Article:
Tai Jimenez, a native of New York City, began her dance training with Joan Millen Mesh and went on to study at the School of American Ballet, the Alvin Ailey American Dance Center, Laguardia High School, with Madame Gabriella Darvash and Ken Ludden. She was a member of the Dance Theatre of Harlem School Ensemble before joining DTH, where she became a Principal Dancer. Her repertory included the title roles of Giselle and Firebird as well as numerous works by George Balanchine, and ballets by Glen Tetley, Sir Kenneth MacMillan, Sir Frederick Ashton, Bronislava Nijinska, August Bournonville, Agnes de Mille, Alvin Ailey, Alonzo King, Robert Garland, John Alleyne, Lar Lubovitch, Doug Varone, Dwight Rhoden and others. Later, Ms. Jimenez joined Boston Ballet as a Principal. There she originated a role in Mark Morris’ Up and Down, and was also seen in Val Caniparoli’s Lambarena, Jorma Elo’s Carmen, Balanchine’s Serenade and A Midsummer Night’s Dream, Nijinska’sLes Noces, Cranko’s Romeo and Juliet, and Asaf Messerer’s Spring Waters. She has appeared as a guest artist with the New York City Ballet and companies across the United States. She made her Broadway debut as Ivy Smith (Miss Turnstiles) in the 1998 revival of On the Town, directed by George C. Wolfe. Ms. Jimenez originated the roles of Fran in Maria Irene Fornes’ Letters from Cuba and Ysabel in Debbie Allen’s Soul Possessed. She was a featured dancer on the Academy Awards, the Kennedy Center Honors and in pop superstar Prince’s Rave Unto the Year 2000. Ms. Jimenez played the role of Mela in the film One Last Dance starring Patrick Swayze. The versatile Jimenez is also a teacher and choreographer. She was a choreographic assistant in the feature film The Game Plan, starring Dwayne “The Rock” Johnson. She has taught at Harvard University, Phillips Academy in Andover, The Boston Conservatory, Boston Arts Academy, East Street Dance, Jeannette Neill’s, Boston Ballet Summer Intensive, Dance Theatre of Harlem School and ModasDance Summer Intensive. She has been featured on the cover of Pointe magazine, in Dance Teacher Magazine, and her writing has appeared in both Pointe and Dance Magazine.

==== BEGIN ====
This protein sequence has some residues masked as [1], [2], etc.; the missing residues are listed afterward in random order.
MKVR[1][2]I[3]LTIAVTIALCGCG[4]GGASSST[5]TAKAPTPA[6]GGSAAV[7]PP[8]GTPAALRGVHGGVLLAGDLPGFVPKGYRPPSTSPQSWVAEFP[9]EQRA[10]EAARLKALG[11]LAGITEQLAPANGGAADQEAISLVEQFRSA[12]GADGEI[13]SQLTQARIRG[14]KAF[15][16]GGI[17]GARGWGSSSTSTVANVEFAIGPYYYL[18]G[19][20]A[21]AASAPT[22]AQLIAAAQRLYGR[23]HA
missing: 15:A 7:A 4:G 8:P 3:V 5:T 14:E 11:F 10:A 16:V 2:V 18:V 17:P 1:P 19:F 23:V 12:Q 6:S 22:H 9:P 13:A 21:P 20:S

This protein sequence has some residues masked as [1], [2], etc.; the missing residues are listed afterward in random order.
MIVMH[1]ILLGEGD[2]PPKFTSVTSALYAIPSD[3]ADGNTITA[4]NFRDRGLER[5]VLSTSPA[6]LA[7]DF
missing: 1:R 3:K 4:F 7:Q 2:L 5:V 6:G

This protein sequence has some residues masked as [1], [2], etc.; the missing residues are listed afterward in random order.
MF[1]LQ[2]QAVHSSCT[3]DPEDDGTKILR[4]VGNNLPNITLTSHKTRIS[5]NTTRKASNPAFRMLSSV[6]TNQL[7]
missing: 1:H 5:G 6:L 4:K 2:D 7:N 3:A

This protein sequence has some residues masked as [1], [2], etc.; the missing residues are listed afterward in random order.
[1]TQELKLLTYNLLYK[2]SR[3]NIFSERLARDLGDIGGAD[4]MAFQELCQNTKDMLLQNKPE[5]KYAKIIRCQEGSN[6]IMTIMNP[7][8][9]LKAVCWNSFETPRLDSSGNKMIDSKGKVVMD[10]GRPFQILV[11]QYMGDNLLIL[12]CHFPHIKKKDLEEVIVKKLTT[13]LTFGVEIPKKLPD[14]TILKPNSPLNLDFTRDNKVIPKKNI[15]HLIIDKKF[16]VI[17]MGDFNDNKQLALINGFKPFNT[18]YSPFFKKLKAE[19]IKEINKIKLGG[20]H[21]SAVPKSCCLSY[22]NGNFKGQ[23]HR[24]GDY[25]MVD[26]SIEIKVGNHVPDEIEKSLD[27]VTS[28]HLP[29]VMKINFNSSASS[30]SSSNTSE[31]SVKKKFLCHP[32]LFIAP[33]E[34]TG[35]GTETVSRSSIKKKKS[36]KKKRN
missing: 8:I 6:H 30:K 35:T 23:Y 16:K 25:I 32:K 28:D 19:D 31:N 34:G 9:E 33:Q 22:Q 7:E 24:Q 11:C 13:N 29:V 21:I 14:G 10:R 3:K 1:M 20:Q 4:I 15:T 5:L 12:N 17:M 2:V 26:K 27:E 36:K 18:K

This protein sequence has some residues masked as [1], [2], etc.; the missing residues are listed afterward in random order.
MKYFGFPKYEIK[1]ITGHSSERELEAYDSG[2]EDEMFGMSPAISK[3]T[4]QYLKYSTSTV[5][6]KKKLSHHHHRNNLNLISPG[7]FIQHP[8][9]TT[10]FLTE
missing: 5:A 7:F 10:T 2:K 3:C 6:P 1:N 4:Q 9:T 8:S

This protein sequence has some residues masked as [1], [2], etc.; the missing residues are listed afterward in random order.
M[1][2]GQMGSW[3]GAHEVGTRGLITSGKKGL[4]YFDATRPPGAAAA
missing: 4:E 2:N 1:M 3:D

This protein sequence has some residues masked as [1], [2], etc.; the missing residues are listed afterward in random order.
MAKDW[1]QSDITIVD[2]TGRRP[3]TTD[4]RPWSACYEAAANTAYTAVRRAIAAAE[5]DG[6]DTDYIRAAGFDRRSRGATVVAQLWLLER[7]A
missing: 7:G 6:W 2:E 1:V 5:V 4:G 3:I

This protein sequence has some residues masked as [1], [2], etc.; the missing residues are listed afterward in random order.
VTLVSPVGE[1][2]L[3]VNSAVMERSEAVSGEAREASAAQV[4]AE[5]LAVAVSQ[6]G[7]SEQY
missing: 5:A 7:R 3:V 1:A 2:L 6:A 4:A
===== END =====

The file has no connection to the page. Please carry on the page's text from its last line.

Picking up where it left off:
Tai Jimenez (Black Light) is haunted by the ghost of Nijinski and ruled by a voracious Jinni. She has never graduated from any institution, but teaches an irreverent form of ballet at the Boston Conservatory at Berklee, Harvard University, Phillips Academy Andover, Alvin Ailey Company classes, and others.
She was a ballerina for over twenty years and served as a Principal Dancer for both the Dance Theatre of Harlem and Boston Ballet. She also choreographs, a bit begrudgingly, and sometimes has fun at it. While she loved ballet, she always yearned to find a dance language of her own. In her late 40’s, Tai adopted her stage name, Black Light, started getting tattooed and began performing in a style she affectionally calls Broken Puppet: “Broken,” because being broken is what allowed her to finally let go of her self-image and “Puppet” refers to the sublime state of allowing oneself to be danced by the Master. Broken Puppet is a combination of Ballet, Butoh, Modern, Hip-Hop, Yoga, and hot fudge sundaes.
In this meditation/dance, she tunes into a state that is a response to pure listening, transcendent of thought. As she writes this, she has butterflies in her stomach.
One of her teachers, the great Shaman from Burkina Faso, Malidoma Some, told her that “dancing is a decoy for the kind of healing you are meant to bring.” More than anything, Tai is a lover of Spirit. She is concerned with the nature of consciousness itself and gets a kick out of subverting linear thought structures.
Tai would like to thank her family, Cyrille, Colibri and Chulo, for anchoring her to this world and for putting up with her incessant twirling.